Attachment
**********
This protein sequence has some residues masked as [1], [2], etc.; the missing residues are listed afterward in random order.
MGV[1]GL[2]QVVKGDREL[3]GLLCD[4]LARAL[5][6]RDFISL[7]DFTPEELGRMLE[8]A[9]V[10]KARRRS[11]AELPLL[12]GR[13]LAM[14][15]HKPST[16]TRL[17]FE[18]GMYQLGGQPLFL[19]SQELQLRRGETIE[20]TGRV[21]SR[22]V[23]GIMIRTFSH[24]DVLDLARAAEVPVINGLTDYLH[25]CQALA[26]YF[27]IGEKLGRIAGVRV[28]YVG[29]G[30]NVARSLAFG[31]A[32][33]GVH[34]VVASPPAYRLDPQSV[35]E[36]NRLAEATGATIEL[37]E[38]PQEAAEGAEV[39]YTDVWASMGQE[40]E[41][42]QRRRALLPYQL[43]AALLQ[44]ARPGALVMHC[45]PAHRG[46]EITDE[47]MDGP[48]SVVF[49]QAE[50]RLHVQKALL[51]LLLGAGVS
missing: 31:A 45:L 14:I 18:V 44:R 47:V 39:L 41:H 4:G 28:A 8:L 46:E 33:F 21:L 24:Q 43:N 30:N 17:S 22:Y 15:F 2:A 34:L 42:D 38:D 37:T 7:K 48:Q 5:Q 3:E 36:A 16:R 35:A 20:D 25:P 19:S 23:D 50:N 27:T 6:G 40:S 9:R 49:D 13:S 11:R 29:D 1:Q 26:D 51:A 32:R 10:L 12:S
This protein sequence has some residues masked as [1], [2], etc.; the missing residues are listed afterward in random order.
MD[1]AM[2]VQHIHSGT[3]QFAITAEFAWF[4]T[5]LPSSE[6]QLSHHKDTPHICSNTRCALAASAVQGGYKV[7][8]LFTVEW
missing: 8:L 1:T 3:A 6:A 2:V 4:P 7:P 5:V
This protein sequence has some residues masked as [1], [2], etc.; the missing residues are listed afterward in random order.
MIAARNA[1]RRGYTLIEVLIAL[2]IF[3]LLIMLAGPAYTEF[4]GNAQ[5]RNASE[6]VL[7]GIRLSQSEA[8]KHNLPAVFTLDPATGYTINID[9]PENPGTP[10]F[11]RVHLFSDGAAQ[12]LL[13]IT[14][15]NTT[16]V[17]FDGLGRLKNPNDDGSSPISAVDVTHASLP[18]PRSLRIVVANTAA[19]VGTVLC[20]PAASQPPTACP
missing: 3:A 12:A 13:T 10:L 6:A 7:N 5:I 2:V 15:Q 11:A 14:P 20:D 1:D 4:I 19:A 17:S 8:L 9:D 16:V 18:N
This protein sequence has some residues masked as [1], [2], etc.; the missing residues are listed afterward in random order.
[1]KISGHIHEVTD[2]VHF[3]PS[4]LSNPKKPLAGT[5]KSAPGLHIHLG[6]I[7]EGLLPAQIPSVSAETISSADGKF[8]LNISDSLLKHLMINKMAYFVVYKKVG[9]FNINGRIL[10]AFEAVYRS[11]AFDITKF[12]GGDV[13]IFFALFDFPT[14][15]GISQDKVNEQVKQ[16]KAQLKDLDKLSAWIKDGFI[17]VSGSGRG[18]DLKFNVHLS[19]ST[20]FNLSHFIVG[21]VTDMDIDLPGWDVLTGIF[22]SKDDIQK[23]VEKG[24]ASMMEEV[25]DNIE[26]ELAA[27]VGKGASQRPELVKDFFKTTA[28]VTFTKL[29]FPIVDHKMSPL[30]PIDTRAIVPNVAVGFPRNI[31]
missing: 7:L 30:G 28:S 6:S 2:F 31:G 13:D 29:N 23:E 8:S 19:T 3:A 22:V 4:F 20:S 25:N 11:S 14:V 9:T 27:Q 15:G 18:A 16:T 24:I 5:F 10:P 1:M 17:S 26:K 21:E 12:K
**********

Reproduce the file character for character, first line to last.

This protein sequence has some residues masked as [1], [2], etc.; the missing residues are listed afterward in random order.
MGV[1]GL[2]QVVKGDREL[3]GLLCD[4]LARAL[5][6]RDFISL[7]DFTPEELGRMLE[8]A[9]V[10]KARRRS[11]AELPLL[12]GR[13]LAM[14][15]HKPST[16]TRL[17]FE[18]GMYQLGGQPLFL[19]SQELQLRRGETIE[20]TGRV[21]SR[22]V[23]GIMIRTFSH[24]DVLDLARAAEVPVINGLTDYLH[25]CQALA[26]YF[27]IGEKLGRIAGVRV[28]YVG[29]G[30]NVARSLAFG[31]A[32][33]GVH[34]VVASPPAYRLDPQSV[35]E[36]NRLAEATGATIEL[37]E[38]PQEAAEGAEV[39]YTDVWASMGQE[40]E[41][42]QRRRALLPYQL[43]AALLQ[44]ARPGALVMHC[45]PAHRG[46]EITDE[47]MDGP[48]SVVF[49]QAE[50]RLHVQKALL[51]LLLGAGVS
missing: 31:A 45:L 14:I 18:V 44:R 47:V 39:L 41:H 4:G 28:A 8:L 46:E 33:F 21:L 24:Q 43:N 30:N 17:S 22:Y 15:F 2:A 34:L 42:D 38:D 37:T 7:K 48:Q 5:Q 3:E 36:A 16:R 35:A 20:D 25:P 19:S 23:D 50:N 27:T 6:G 40:S 9:R 49:D 13:S 11:R 29:D 1:Q 26:D 51:A 32:R 10:L 12:S
This protein sequence has some residues masked as [1], [2], etc.; the missing residues are listed afterward in random order.
MD[1]AM[2]VQHIHSGT[3]QFAITAEFAWF[4]T[5]LPSSE[6]QLSHHKDTPHICSNTRCALAASAVQGGYKV[7][8]LFTVEW
missing: 8:L 1:T 3:A 6:A 2:V 4:P 7:P 5:V
This protein sequence has some residues masked as [1], [2], etc.; the missing residues are listed afterward in random order.
MIAARNA[1]RRGYTLIEVLIAL[2]IF[3]LLIMLAGPAYTEF[4]GNAQ[5]RNASE[6]VL[7]GIRLSQSEA[8]KHNLPAVFTLDPATGYTINID[9]PENPGTP[10]F[11]RVHLFSDGAAQ[12]LL[13]IT[14][15]NTT[16]V[17]FDGLGRLKNPNDDGSSPISAVDVTHASLP[18]PRSLRIVVANTAA[19]VGTVLC[20]PAASQPPTACP
missing: 3:A 12:A 13:T 10:L 6:A 7:N 5:I 2:V 15:Q 11:A 14:P 20:D 1:D 4:I 19:A 17:S 8:L 9:D 16:V 18:N
This protein sequence has some residues masked as [1], [2], etc.; the missing residues are listed afterward in random order.
[1]KISGHIHEVTD[2]VHF[3]PS[4]LSNPKKPLAGT[5]KSAPGLHIHLG[6]I[7]EGLLPAQIPSVSAETISSADGKF[8]LNISDSLLKHLMINKMAYFVVYKKVG[9]FNINGRIL[10]AFEAVYRS[11]AFDITKF[12]GGDV[13]IFFALFDFPT[14][15]GISQDKVNEQVKQ[16]KAQLKDLDKLSAWIKDGFI[17]VSGSGRG[18]DLKFNVHLS[19]ST[20]FNLSHFIVG[21]VTDMDIDLPGWDVLTGIF[22]SKDDIQK[23]VEKG[24]ASMMEEV[25]DNIE[26]ELAA[27]VGKGASQRPELVKDFFKTTA[28]VTFTKL[29]FPIVDHKMSPL[30]PIDTRAIVPNVAVGFPRNI[31]
missing: 7:L 30:G 28:S 6:S 2:F 31:G 13:D 29:N 23:E 8:S 19:T 3:A 22:V 4:F 20:S 25:N 11:S 14:V 9:T 27:Q 15:G 18:A 16:T 24:I 5:F 10:P 1:M 17:S 26:K 21:E 12:K